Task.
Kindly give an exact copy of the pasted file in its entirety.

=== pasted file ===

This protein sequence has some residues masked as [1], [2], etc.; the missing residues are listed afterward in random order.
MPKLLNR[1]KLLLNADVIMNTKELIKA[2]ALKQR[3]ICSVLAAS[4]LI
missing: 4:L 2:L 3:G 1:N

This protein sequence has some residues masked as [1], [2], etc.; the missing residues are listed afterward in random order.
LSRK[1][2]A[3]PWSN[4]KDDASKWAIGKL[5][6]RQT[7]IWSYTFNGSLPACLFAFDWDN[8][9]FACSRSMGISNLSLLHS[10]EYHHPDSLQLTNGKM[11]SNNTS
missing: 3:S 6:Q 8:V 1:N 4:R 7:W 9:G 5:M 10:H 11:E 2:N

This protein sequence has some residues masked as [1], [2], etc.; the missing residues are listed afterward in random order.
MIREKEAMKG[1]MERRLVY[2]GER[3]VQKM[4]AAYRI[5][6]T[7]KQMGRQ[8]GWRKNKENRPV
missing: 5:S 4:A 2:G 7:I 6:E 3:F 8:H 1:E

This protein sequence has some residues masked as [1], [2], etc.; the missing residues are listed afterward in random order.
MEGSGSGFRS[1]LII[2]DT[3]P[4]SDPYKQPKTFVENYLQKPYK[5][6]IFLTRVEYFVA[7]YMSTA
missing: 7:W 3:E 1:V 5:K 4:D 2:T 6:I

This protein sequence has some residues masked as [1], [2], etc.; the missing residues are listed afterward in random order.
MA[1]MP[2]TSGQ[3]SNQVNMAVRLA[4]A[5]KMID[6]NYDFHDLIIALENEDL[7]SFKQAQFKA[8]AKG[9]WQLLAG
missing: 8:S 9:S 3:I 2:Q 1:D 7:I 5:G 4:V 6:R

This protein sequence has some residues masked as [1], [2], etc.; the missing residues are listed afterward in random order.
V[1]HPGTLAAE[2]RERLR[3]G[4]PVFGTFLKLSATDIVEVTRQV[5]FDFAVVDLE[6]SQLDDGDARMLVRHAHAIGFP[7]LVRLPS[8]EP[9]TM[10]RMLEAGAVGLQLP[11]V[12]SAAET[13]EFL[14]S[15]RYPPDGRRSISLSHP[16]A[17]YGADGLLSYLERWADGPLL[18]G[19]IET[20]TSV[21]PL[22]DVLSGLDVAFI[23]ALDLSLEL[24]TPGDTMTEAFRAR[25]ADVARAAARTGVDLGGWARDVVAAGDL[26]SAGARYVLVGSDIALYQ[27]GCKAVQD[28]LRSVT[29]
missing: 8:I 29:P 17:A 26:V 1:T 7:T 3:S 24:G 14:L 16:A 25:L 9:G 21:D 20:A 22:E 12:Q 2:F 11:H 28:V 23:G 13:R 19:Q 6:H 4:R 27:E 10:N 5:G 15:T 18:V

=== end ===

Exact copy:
This protein sequence has some residues masked as [1], [2], etc.; the missing residues are listed afterward in random order.
MPKLLNR[1]KLLLNADVIMNTKELIKA[2]ALKQR[3]ICSVLAAS[4]LI
missing: 4:L 2:L 3:G 1:N

This protein sequence has some residues masked as [1], [2], etc.; the missing residues are listed afterward in random order.
LSRK[1][2]A[3]PWSN[4]KDDASKWAIGKL[5][6]RQT[7]IWSYTFNGSLPACLFAFDWDN[8][9]FACSRSMGISNLSLLHS[10]EYHHPDSLQLTNGKM[11]SNNTS
missing: 3:S 6:Q 8:V 1:N 4:R 7:W 9:G 5:M 10:H 11:E 2:N

This protein sequence has some residues masked as [1], [2], etc.; the missing residues are listed afterward in random order.
MIREKEAMKG[1]MERRLVY[2]GER[3]VQKM[4]AAYRI[5][6]T[7]KQMGRQ[8]GWRKNKENRPV
missing: 5:S 4:A 2:G 7:I 6:E 3:F 8:H 1:E

This protein sequence has some residues masked as [1], [2], etc.; the missing residues are listed afterward in random order.
MEGSGSGFRS[1]LII[2]DT[3]P[4]SDPYKQPKTFVENYLQKPYK[5][6]IFLTRVEYFVA[7]YMSTA
missing: 7:W 3:E 1:V 5:K 4:D 2:T 6:I

This protein sequence has some residues masked as [1], [2], etc.; the missing residues are listed afterward in random order.
MA[1]MP[2]TSGQ[3]SNQVNMAVRLA[4]A[5]KMID[6]NYDFHDLIIALENEDL[7]SFKQAQFKA[8]AKG[9]WQLLAG
missing: 8:S 9:S 3:I 2:Q 1:D 7:I 5:G 4:V 6:R

This protein sequence has some residues masked as [1], [2], etc.; the missing residues are listed afterward in random order.
V[1]HPGTLAAE[2]RERLR[3]G[4]PVFGTFLKLSATDIVEVTRQV[5]FDFAVVDLE[6]SQLDDGDARMLVRHAHAIGFP[7]LVRLPS[8]EP[9]TM[10]RMLEAGAVGLQLP[11]V[12]SAAET[13]EFL[14]S[15]RYPPDGRRSISLSHP[16]A[17]YGADGLLSYLERWADGPLL[18]G[19]IET[20]TSV[21]PL[22]DVLSGLDVAFI[23]ALDLSLEL[24]TPGDTMTEAFRAR[25]ADVARAAARTGVDLGGWARDVVAAGDL[26]SAGARYVLVGSDIALYQ[27]GCKAVQD[28]LRSVT[29]
missing: 8:I 29:P 17:A 26:V 1:T 7:T 3:S 24:G 14:L 16:A 25:L 9:G 21:D 20:A 22:E 12:Q 2:F 11:H 28:V 23:G 13:R 19:Q 6:H 4:R 27:E 10:N 5:G 15:T 18:V